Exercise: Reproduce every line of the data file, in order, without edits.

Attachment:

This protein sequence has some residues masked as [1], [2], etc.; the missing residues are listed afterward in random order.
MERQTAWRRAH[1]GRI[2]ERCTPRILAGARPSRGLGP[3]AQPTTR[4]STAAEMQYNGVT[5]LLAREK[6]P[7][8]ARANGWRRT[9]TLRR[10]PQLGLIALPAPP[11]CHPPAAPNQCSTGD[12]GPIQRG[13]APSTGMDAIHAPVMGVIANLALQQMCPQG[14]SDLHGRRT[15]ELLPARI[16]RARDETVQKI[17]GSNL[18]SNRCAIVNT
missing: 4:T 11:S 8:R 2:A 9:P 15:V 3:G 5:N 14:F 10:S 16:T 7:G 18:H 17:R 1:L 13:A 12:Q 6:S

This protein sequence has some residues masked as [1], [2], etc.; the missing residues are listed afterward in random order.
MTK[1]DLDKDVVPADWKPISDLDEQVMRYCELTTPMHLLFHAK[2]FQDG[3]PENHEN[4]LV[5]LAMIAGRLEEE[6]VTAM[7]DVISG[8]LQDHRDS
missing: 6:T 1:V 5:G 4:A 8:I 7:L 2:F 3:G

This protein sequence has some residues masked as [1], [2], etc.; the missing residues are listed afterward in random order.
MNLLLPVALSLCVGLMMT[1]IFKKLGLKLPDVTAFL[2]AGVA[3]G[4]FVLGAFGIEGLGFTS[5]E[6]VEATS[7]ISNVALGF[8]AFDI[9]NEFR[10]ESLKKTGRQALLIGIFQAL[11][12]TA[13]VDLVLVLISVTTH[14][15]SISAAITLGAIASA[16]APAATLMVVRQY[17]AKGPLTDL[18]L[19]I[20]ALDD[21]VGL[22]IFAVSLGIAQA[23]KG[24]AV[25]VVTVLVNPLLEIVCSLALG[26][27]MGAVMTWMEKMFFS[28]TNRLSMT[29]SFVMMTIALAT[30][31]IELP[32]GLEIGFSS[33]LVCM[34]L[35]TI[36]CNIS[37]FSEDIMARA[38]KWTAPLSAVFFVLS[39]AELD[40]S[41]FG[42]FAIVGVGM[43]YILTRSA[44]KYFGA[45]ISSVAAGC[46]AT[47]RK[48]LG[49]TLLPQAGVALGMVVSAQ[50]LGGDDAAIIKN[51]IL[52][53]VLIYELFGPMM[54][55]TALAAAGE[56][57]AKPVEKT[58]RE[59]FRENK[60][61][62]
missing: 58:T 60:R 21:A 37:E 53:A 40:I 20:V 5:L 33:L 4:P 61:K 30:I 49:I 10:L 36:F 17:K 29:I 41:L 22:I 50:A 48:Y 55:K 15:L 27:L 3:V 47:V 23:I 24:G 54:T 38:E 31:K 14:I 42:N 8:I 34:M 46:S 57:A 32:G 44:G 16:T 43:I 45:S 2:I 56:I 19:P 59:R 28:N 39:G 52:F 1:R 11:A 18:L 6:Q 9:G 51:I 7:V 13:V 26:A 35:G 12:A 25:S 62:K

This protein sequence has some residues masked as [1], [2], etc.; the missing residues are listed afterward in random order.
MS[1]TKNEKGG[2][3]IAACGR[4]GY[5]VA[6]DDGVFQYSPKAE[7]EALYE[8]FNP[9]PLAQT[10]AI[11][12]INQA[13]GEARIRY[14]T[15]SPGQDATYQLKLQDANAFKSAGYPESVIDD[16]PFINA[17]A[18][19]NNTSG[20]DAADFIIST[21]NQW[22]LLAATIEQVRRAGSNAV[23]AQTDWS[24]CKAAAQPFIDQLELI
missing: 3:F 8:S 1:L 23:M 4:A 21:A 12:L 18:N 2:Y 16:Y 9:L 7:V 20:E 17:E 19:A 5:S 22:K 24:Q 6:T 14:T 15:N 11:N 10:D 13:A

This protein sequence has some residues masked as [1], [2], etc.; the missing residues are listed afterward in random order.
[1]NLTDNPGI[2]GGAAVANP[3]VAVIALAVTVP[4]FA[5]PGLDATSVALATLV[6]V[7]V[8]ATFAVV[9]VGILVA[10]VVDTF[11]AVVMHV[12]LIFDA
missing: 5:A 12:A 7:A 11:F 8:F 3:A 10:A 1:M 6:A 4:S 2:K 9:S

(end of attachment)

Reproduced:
This protein sequence has some residues masked as [1], [2], etc.; the missing residues are listed afterward in random order.
MERQTAWRRAH[1]GRI[2]ERCTPRILAGARPSRGLGP[3]AQPTTR[4]STAAEMQYNGVT[5]LLAREK[6]P[7][8]ARANGWRRT[9]TLRR[10]PQLGLIALPAPP[11]CHPPAAPNQCSTGD[12]GPIQRG[13]APSTGMDAIHAPVMGVIANLALQQMCPQG[14]SDLHGRRT[15]ELLPARI[16]RARDETVQKI[17]GSNL[18]SNRCAIVNT
missing: 4:T 11:S 8:R 2:A 9:P 15:V 3:G 5:N 14:F 10:S 16:T 7:G 18:H 17:R 1:L 13:A 12:Q 6:S

This protein sequence has some residues masked as [1], [2], etc.; the missing residues are listed afterward in random order.
MTK[1]DLDKDVVPADWKPISDLDEQVMRYCELTTPMHLLFHAK[2]FQDG[3]PENHEN[4]LV[5]LAMIAGRLEEE[6]VTAM[7]DVISG[8]LQDHRDS
missing: 6:T 1:V 5:G 4:A 8:I 7:L 2:F 3:G

This protein sequence has some residues masked as [1], [2], etc.; the missing residues are listed afterward in random order.
MNLLLPVALSLCVGLMMT[1]IFKKLGLKLPDVTAFL[2]AGVA[3]G[4]FVLGAFGIEGLGFTS[5]E[6]VEATS[7]ISNVALGF[8]AFDI[9]NEFR[10]ESLKKTGRQALLIGIFQAL[11][12]TA[13]VDLVLVLISVTTH[14][15]SISAAITLGAIASA[16]APAATLMVVRQY[17]AKGPLTDL[18]L[19]I[20]ALDD[21]VGL[22]IFAVSLGIAQA[23]KG[24]AV[25]VVTVLVNPLLEIVCSLALG[26][27]MGAVMTWMEKMFFS[28]TNRLSMT[29]SFVMMTIALAT[30][31]IELP[32]GLEIGFSS[33]LVCM[34]L[35]TI[36]CNIS[37]FSEDIMARA[38]KWTAPLSAVFFVLS[39]AELD[40]S[41]FG[42]FAIVGVGM[43]YILTRSA[44]KYFGA[45]ISSVAAGC[46]AT[47]RK[48]LG[49]TLLPQAGVALGMVVSAQ[50]LGGDDAAIIKN[51]IL[52][53]VLIYELFGPMM[54][55]TALAAAGE[56][57]AKPVEKT[58]RE[59]FRENK[60][61][62]
missing: 58:T 60:R 21:A 37:E 53:A 40:I 20:V 5:L 33:L 4:P 61:K 30:I 49:I 10:L 36:F 17:K 29:I 41:L 22:I 50:A 48:Y 55:K 15:L 27:L 3:V 47:V 23:I 24:G 54:T 38:E 31:K 14:I 42:N 8:I 34:M 46:S 57:A 32:G 44:G 16:T 43:I 45:S 2:I 56:I 19:P 59:R 28:N 39:G 52:F 1:R 11:A 18:L 6:Q 9:G 51:I 7:V 13:V 26:A 35:G 12:A 25:S 62:K

This protein sequence has some residues masked as [1], [2], etc.; the missing residues are listed afterward in random order.
MS[1]TKNEKGG[2][3]IAACGR[4]GY[5]VA[6]DDGVFQYSPKAE[7]EALYE[8]FNP[9]PLAQT[10]AI[11][12]INQA[13]GEARIRY[14]T[15]SPGQDATYQLKLQDANAFKSAGYPESVIDD[16]PFINA[17]A[18][19]NNTSG[20]DAADFIIST[21]NQW[22]LLAATIEQVRRAGSNAV[23]AQTDWS[24]CKAAAQPFIDQLELI
missing: 3:F 8:S 1:L 23:M 4:A 21:A 12:L 18:N 2:Y 16:Y 9:L 7:V 20:E 17:E 19:A 5:S 22:K 24:Q 6:T 14:T 15:N 11:N 10:D 13:A

This protein sequence has some residues masked as [1], [2], etc.; the missing residues are listed afterward in random order.
[1]NLTDNPGI[2]GGAAVANP[3]VAVIALAVTVP[4]FA[5]PGLDATSVALATLV[6]V[7]V[8]ATFAVV[9]VGILVA[10]VVDTF[11]AVVMHV[12]LIFDA
missing: 5:A 12:A 7:A 11:F 8:F 3:A 10:A 1:M 6:A 4:S 2:K 9:S